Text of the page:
[FOM] Is current computability theory intuitionistic?
urquhart at cs.toronto.edu
Tue Jun 18 17:41:21 EDT 2013
Current texts certainly do present computability in terms of classical
logic. I recall some example in Hartley Rogers along the lines
of a function defined by: f(n) = 1 if the Riemann hypothesis is true,
otherwise 0 (I don't have the book at hand right now). Rogers
says that f is a well defined function.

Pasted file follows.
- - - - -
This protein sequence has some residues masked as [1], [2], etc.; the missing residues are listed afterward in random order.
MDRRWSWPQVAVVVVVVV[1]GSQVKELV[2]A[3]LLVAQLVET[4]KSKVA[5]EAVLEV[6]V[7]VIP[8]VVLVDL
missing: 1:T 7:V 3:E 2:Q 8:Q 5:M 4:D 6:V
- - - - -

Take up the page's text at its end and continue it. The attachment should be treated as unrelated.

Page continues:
Whether this matters or not, I am not sure. I think a lot of
computability theory can be easily reworked in a constructive context,
since the arguments are generally constructive. On the other hand,
the classical arithmetical hierarchy presupposes a classical
reading of the quantifiers.
On Tue, 18 Jun 2013, Steve Stevenson wrote:
> I didn't know to ask this question when I was learning and now I'm too
> old to read all the standard books. My recollection though is that
> computability texts use classical logic. Is that true? Does it matter?
> D. E. (Steve) Stevenson, PhD, Emeritus Associate Professor, Clemson University
> "Those that know, do. Those that understand, teach," Aristotle.
More information about the FOM